New Updates to New York Labor Law Section 201-d

November 20, 2023

In a continued effort to make New York a worker-friendly state, Gov. Kathy Hochul signed A.6604/S.4982 into law, which amends the state’s labor law by further protecting employee freedom of speech and consciences. It does so by prohibiting employers from having the ability to coerce employees into attending or participating in meetings that are sponsored by the employer concerning the employer’s views on political or religious matters. It also prohibits employers from disciplining employees that opt not to participate in such meetings.

In addition to all the previously protected employee activity under New York Labor Law Section 201-d that shielded employees from the unlawful “refusal to hire, employ or license, or to discharge from employment, or otherwise discriminate against an individual in compensation, promotion or terms, conditions, or privileges of employment” by an employer or employment agency, the following activity, as part of the newly signed legislation, will now be protected:

An individual’s refusal to: (i) attend an employer-sponsored meeting with the employer or its agent, representative, or designee, the primary purpose of which is to communicate the employer’s opinion concerning religious or political matters; or (ii) listen to speech or view communications, the primary purpose of which is to communicate the employer’s opinion concerning religious or political matters.

Nothing that was previously written in the law, or included in the updated language, shall prohibit employers, their agents, representatives, or designees from:

  • communicating information to its employees that is required by law, but only to the extent of such legal requirement;
  • communicating to its employees any information necessary for employees to perform their job duties;
  • engaging in casual conversations with employees, provided participation in such conversations is not required; or  
  • having a requirement limited to the employer’s managerial and supervisory employees. 

Higher education institutes or any of its agents, representatives, or designees are exempt from anything previously written in the law or in the updated language in connection with “meeting with or participating in any communications with its employees that are part of coursework, any symposia, or an academic program at such institution.”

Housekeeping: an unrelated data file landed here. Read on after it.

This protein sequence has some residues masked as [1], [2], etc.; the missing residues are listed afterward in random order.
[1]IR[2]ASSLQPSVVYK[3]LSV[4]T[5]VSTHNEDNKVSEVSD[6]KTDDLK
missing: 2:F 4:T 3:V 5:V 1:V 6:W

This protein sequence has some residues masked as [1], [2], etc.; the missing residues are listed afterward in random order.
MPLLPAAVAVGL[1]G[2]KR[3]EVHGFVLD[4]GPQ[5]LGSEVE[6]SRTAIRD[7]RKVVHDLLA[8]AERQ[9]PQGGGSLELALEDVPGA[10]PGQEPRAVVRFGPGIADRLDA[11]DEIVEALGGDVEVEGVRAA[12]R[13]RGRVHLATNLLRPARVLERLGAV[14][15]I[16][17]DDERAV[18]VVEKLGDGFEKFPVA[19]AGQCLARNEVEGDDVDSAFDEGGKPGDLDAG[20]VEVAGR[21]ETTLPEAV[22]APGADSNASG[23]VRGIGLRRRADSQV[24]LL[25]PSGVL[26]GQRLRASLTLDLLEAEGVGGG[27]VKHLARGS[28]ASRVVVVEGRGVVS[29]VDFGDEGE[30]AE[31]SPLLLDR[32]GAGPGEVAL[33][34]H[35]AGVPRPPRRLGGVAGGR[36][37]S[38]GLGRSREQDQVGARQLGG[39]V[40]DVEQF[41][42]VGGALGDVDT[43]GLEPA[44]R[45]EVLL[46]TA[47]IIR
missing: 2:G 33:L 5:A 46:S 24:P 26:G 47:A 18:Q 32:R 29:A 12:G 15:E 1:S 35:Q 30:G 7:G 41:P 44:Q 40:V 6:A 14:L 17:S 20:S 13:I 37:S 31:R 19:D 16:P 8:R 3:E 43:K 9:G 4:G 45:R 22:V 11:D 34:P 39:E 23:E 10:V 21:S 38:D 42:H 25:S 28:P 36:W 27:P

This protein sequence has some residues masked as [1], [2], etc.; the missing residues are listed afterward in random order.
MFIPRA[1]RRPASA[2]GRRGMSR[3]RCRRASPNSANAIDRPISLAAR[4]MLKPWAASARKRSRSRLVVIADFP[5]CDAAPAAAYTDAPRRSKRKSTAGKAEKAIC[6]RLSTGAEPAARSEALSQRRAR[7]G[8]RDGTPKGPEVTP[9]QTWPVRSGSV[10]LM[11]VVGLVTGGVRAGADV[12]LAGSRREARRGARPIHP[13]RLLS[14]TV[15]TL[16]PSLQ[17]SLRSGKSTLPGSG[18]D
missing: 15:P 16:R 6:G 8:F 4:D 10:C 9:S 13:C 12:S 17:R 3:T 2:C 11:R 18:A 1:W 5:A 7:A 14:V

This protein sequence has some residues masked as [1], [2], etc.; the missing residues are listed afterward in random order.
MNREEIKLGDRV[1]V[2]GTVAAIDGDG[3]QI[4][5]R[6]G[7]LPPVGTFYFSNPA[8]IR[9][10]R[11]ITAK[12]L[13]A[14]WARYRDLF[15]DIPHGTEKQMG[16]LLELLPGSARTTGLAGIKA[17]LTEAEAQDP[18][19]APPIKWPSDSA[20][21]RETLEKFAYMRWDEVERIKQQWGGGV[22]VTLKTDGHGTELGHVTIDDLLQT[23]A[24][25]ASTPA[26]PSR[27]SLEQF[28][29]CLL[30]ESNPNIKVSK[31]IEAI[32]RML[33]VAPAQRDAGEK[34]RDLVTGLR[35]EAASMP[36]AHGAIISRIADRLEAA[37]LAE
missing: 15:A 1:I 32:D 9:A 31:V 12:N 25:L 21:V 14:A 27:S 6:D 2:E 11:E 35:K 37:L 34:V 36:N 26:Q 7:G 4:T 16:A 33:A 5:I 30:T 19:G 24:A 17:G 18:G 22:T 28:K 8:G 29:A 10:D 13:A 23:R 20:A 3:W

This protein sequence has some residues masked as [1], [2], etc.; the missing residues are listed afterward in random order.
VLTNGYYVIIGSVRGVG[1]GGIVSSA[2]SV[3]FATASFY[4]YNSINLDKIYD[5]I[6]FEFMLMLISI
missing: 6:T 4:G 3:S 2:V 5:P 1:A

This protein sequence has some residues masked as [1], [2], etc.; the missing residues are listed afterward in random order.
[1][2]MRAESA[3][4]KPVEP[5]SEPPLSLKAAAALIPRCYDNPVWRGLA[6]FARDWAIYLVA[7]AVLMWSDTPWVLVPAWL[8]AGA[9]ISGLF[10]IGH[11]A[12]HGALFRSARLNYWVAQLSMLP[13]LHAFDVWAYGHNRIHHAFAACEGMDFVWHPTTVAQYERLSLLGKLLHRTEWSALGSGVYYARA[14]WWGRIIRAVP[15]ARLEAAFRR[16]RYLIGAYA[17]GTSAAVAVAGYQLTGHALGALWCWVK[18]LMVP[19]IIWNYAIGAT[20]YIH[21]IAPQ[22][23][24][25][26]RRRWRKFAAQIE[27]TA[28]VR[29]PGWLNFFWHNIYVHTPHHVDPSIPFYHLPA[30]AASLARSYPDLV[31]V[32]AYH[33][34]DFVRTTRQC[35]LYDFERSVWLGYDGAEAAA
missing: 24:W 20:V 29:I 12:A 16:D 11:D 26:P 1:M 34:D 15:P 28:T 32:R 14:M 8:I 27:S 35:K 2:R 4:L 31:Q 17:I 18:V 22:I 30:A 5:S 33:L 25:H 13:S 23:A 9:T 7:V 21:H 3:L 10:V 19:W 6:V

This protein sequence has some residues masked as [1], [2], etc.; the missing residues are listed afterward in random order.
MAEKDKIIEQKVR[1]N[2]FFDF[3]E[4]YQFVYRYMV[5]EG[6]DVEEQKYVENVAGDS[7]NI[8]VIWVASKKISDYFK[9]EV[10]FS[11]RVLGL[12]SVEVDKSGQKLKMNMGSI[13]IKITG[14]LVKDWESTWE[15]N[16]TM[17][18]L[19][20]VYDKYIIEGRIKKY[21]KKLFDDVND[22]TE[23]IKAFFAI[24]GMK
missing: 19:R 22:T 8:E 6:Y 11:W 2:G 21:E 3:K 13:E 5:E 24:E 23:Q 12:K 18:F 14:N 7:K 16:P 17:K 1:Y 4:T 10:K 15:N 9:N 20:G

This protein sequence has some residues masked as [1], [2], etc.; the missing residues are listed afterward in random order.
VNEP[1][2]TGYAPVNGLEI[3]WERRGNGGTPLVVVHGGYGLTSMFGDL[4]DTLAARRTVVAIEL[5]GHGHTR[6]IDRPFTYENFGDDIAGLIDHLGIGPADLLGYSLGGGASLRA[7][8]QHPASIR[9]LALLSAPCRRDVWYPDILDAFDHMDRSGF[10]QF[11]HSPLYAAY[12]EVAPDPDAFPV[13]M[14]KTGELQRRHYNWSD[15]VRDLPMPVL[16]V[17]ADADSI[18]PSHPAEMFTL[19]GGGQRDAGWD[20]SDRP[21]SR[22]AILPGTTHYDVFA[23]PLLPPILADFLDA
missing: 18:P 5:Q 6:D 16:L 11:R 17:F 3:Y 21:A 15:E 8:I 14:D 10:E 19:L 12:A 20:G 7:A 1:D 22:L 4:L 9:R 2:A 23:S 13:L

The provisions of New York Labor Law Section 201-d shall not apply to speech on religious matters to employees of a “religious corporation, entity, association, educational institution, or society that is exempt from the requirements of Title VII of the Civil Rights Act of 1964 pursuant to 42 USC 2000e-1(a)” in connection with the performance of their duties.

As a new requirement of the updated legislation, all employers in New York state must post the updated law in its entirety for all employees to see in the location or locations where notices to employees are normally posted in the workplace.

Gov. Hochul has stated this legislation, as part of a package of legislation she signed including changes to the workers’ compensation law, “will help to ensure that all New Yorkers receive the benefits and protections that allow them to work with dignity.”[1]  

Please view PIA Northeast’s corresponding QuickSource 31441 detailing these updates.

[1] Governor Hochul Signs Legislation to Support Workers by Protecting Employees From Mandatory Political and Religious Meetings, Strengthening Wage Theft Penalties, and Increasing Benefits for Injured Workers, New York State, Sept. 6, 2023.

Danielle Caswell, Esq.
PIA Northeast | + posts

Danielle Caswell joined PIA Northeast as associate counsel in the Government & Industry Affairs Department in 2023. She earned her bachelor’s degree from New York University and her law degree from Brooklyn Law School with a particular focus on intellectual property, information, and media law. Prior to joining PIA, Danielle was an associate at a law firm in New York City where she focused primarily on intellectual property and entertainment-related transactional and litigation matters.

Related stories…

Share This